Rock of ages
VENICE BEACH, Calif. -- T.R. Goodman has worked with some gifted athletes in his day.
Considered a guru in the field of personal training, Goodman's services are sought by sports stars on a regular basis. New England Patriots linebacker Willie McGinest, a dominating physical force in his prime, has trained under Goodman. So, too, has Walid "The Destroyer" Ismail -- the rugged and legendary eight-time Brazilian jiu jitsu champion. Even tough-guy actor James Caan, famous for his harder-than-nails portrayals of Jonathan E in Rollerball and Santino "Sonny" Corleone in The Godfather saga.
Yet, Goodman remains almost spellbound by the athletic performances of Chris Chelios, the star defenseman for the Detroit Red Wings. Goodman has been working with Chelios for a dozen years now, but Goodman still seems amazed at Chelios' work ethic.
"Look at Chelly, he's incredible," says Goodman as he watches Chelios bull his way through a demanding hour-long session of circuit training. "He just doesn't waste any energy. He's a machine."
In fact, Chelios, at 41, is the king of the circuit-training hill at Goodman's ProCamp program at Gold's Gym here. Of the 25 or so NHLers that gather every summer to work under Goodman and his staff, none can challenge Chelios for his fluency with the program's most demanding workouts.
While others labor through a 60-minute session that features up to 16 polymetric exercises performed repeatedly, without rest, for the full 60 minutes, Chelios seems immune to the lung-burning, muscle-failing nature of the workout. That despite the fact that it is a demanding workout that produces heart rates of 170 beats per minute. It has also been known to leave newcomers, no matter their athletic pedigree, weak-kneed and nauseous.
But not Chelios. He attacks the exercises like he would an opposing forward straying too close to his crease. During his workouts, he is supremely focused on the task at hand, refusing to drop his concentration despite the myriad of distractions the gym poses -- even at his preferred workout time of 6 a.m. each weekday.
Goodman often holds Chelios up to his other clients as the ideal workout performer, urging younger or less-committed players to watch how Chelios goes about his business. He says it becomes an easier sell to reluctant students because Chelios' on-ice success can be traced back to the work he does at Gold's Gym during the summer.
"With Chelly, you've got a guy with three Norris trophies and two Stanley Cups and he's 40-something and still going strong," says Goodman, who credits Chelios, as well as former NHL players Rick Tocchet and Alan May, for raising the profile of his business. "He's got every reason to relax and he's out here working harder than everybody else. Other guys see that, or see the success that it brings, and want to see what he is up to and try to emulate some of those things."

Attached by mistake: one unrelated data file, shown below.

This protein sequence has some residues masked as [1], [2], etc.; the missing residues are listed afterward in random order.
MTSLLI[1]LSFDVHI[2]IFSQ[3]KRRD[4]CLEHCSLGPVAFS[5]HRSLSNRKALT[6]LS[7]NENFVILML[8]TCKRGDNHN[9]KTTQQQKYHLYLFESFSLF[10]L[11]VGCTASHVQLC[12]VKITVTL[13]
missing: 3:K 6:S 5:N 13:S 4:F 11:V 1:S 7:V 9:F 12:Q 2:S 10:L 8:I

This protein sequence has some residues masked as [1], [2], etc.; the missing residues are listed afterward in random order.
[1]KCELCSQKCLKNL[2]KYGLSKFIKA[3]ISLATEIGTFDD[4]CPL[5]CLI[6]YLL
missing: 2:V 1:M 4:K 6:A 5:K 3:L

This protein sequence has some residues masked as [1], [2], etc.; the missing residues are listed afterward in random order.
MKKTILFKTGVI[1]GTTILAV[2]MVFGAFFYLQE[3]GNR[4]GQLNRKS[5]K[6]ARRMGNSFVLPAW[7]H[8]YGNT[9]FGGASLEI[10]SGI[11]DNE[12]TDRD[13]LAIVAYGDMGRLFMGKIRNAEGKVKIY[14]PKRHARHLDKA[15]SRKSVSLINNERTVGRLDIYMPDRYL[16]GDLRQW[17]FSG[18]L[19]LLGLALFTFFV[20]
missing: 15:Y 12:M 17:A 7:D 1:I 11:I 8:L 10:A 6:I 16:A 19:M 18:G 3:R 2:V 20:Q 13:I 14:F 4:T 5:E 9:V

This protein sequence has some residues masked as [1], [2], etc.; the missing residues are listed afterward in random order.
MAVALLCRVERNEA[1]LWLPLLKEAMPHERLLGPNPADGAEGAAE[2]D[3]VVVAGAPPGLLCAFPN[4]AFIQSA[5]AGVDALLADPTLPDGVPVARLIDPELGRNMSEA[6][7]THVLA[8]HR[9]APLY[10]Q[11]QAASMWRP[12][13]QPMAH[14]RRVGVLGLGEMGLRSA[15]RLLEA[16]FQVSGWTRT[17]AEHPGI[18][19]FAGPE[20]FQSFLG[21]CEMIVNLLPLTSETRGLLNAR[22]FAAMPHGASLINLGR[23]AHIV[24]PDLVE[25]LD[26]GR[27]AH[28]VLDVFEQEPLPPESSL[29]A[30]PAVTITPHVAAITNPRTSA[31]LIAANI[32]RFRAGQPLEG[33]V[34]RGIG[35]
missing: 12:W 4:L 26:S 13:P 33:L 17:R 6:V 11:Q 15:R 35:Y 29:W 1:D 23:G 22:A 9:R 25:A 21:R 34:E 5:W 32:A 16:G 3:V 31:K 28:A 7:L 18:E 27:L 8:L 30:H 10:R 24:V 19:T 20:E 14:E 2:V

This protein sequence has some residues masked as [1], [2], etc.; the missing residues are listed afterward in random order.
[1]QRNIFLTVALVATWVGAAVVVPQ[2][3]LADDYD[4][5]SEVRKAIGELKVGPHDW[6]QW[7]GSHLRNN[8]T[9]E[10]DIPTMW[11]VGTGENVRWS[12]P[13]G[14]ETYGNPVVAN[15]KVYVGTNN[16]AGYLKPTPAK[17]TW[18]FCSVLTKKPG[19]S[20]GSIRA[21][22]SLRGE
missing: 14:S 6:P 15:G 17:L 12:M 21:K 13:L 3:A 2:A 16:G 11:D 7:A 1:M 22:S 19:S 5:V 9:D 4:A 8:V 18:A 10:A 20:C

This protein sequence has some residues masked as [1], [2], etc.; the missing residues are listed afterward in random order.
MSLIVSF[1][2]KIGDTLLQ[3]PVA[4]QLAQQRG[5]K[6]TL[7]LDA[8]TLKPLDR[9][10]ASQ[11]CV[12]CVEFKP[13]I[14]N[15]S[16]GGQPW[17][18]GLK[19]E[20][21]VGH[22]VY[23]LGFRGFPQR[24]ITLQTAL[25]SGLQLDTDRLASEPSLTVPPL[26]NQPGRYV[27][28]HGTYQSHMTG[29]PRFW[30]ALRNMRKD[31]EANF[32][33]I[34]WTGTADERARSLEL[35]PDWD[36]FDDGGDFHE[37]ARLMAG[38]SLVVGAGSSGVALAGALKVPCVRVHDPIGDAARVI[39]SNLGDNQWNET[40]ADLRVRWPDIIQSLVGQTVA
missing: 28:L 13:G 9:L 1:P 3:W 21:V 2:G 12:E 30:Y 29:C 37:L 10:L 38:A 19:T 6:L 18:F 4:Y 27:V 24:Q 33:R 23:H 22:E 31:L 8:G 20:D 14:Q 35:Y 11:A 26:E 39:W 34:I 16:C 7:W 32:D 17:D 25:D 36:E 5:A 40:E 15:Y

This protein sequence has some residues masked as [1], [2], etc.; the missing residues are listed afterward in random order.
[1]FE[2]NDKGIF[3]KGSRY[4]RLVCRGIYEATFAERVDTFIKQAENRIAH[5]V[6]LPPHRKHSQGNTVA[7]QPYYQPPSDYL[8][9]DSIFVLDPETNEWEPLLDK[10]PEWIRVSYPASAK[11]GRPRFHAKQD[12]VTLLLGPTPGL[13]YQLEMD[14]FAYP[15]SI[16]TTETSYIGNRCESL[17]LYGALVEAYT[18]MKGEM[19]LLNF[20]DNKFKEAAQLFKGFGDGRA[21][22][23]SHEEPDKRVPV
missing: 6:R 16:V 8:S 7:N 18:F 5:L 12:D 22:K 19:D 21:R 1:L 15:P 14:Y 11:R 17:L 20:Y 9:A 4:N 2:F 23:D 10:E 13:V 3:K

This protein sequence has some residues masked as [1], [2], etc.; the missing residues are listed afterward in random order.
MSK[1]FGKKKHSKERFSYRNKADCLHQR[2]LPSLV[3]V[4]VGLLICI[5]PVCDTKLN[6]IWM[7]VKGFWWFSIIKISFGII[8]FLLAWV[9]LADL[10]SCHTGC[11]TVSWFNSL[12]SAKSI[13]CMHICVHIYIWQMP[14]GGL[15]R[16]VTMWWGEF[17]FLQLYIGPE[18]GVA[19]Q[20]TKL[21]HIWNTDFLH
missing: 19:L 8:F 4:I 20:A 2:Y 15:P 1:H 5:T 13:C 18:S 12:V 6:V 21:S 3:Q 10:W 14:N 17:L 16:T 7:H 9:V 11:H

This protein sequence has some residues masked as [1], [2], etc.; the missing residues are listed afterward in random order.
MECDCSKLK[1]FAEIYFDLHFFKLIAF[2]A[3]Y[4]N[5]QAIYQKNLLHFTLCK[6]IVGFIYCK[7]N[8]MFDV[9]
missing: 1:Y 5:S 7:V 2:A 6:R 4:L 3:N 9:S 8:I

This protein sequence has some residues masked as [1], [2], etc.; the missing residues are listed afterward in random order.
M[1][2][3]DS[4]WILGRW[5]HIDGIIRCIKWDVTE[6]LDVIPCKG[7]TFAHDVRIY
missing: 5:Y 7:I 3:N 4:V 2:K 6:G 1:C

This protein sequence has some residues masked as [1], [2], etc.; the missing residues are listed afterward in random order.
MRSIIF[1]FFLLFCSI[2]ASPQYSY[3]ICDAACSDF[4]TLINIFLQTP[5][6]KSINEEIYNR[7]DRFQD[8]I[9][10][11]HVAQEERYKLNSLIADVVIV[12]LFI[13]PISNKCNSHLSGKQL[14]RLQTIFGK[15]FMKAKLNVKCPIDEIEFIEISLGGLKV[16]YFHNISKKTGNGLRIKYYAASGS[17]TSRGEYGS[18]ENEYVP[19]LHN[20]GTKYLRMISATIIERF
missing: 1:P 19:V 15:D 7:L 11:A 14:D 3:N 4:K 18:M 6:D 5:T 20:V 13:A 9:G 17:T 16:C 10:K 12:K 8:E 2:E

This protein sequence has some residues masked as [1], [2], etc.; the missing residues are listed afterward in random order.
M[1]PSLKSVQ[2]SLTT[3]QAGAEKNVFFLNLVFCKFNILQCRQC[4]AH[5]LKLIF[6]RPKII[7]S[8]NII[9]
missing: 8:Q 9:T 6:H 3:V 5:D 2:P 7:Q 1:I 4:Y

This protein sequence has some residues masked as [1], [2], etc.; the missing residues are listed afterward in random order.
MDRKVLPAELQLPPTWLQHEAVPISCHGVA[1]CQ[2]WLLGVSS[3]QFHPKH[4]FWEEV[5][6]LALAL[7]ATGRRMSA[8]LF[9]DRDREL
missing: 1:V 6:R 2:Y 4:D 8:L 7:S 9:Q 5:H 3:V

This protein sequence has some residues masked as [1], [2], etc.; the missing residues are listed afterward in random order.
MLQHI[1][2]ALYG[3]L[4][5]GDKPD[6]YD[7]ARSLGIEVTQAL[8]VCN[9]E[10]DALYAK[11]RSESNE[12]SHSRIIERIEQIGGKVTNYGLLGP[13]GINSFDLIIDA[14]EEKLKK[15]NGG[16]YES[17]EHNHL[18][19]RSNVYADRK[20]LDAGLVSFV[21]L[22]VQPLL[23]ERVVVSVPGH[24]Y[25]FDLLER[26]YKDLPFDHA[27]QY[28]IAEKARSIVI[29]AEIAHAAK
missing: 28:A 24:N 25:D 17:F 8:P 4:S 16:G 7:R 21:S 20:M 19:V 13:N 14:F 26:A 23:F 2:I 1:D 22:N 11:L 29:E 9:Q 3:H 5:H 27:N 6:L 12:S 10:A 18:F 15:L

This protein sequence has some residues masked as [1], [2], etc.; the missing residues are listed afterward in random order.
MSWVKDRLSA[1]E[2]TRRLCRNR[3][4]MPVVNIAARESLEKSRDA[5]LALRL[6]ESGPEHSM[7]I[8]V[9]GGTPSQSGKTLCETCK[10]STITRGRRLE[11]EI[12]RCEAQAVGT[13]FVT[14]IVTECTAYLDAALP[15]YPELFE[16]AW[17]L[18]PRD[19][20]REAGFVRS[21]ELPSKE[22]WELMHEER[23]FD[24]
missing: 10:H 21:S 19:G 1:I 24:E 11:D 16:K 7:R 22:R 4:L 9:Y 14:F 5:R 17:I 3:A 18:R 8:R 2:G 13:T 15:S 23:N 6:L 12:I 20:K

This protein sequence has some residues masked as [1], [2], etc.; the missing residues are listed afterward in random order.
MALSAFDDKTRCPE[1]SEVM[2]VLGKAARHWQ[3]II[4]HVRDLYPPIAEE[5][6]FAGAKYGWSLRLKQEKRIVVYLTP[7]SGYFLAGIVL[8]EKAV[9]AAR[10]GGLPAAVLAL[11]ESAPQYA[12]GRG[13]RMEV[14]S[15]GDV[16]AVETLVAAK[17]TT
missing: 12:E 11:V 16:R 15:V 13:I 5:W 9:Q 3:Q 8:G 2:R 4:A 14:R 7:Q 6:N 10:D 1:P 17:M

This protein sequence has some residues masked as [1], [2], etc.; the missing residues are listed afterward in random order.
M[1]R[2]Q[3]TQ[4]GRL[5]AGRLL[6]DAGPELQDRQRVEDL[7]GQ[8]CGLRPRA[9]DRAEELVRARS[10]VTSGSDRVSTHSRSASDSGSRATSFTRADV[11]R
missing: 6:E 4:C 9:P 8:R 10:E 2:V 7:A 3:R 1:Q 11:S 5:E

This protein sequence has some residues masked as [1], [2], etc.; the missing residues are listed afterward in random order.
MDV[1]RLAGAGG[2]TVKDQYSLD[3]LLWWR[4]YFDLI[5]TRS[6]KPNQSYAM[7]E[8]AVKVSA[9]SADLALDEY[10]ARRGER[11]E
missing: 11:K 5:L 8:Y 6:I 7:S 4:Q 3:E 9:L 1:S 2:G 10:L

That's how it all began for Chelios. A dozen years ago, he ran into Alan May, a workmanlike forward for the Washington Capitals. May suggested that Chelios work with Goodman, a trainer May had used to great effect in the recent past.
Chelios, looking to maintain his emerging status as one of the game's elite defensemen, took May's advice. The rest, as they say, is history -- NHL history, that is.
"At the time I started, T.R. was training May," explained Chelios, who averaged more than 24 minutes per game last season in his 21st NHL season. "What T.R. was doing was something new that no one had done before.
"It just seemed to me that his workout was more specific for hockey than anything out there. After talking to T.R. about his program and looking at his background, it was a no-brainer to get involved."
And, although it has occasionally been painful during Goodman's rigorous workouts to remain involved, Chelios says that it remains a no-brainer to show up each summer in Venice Beach to start a new round of off-season workouts.
Chelios, you see, has little desire to hang up his skates. On the one hand, Chelios knows his age, 41, for those unaware, works against him in a game dominated by young bucks. On the other hand, though, Chelios feels as good as he did at 30. Chelios believes age is not just a rigid number, but a state of mind.
Goodman's intensive workouts have left Chelios in a young state of mind. For that reason, he refuses to let up on them, still blazing the trail for all the other NHLers at ProCamp that fight to keep up and, maybe, one day, overtake, the acknowledged king of the hill.
Till then, though, Chelios will keep on playing at his own elite level. Last year, he was a runner-up for his fourth Norris Trophy, an honor that suggests his days of gracing NHL rinks are far from over.
That is a notion that May seconds wholeheartedly and without reserve.
"I wish I had started with T.R. earlier," says May, now running a youth hockey program in Dallas with former NHLer Craig Ludwig. In fact, May's training program for the kids stresses many of Goodman's ideas about hockey fitness. "Now, I look at Chelios and I think that if he wants to play until 50, I believe he can do it. If he keeps working out like he does now, he can outlast Gordie Howe."
Outlasting "Mr. Hockey" may be the only thing left that Chelios can do to further impress an already amazed Goodman.